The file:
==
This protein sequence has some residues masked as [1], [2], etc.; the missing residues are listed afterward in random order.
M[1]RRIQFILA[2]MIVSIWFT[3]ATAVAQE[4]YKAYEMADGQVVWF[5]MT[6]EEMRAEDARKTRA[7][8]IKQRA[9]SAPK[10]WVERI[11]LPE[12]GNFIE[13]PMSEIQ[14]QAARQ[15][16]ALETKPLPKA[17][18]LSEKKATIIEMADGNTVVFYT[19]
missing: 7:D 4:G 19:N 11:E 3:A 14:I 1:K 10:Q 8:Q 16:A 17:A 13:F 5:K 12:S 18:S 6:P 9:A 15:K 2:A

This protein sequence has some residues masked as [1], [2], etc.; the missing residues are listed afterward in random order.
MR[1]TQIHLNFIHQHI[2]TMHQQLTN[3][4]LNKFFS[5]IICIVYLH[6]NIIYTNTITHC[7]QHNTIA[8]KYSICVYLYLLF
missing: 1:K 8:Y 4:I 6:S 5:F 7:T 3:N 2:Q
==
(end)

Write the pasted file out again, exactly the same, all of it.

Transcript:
This protein sequence has some residues masked as [1], [2], etc.; the missing residues are listed afterward in random order.
M[1]RRIQFILA[2]MIVSIWFT[3]ATAVAQE[4]YKAYEMADGQVVWF[5]MT[6]EEMRAEDARKTRA[7][8]IKQRA[9]SAPK[10]WVERI[11]LPE[12]GNFIE[13]PMSEIQ[14]QAARQ[15][16]ALETKPLPKA[17][18]LSEKKATIIEMADGNTVVFYT[19]
missing: 7:D 4:G 19:N 11:E 3:A 14:I 1:K 10:Q 8:Q 16:A 17:A 13:F 5:K 12:S 18:S 6:P 9:A 15:K 2:A

This protein sequence has some residues masked as [1], [2], etc.; the missing residues are listed afterward in random order.
MR[1]TQIHLNFIHQHI[2]TMHQQLTN[3][4]LNKFFS[5]IICIVYLH[6]NIIYTNTITHC[7]QHNTIA[8]KYSICVYLYLLF
missing: 1:K 8:Y 4:I 6:S 5:F 7:T 3:N 2:Q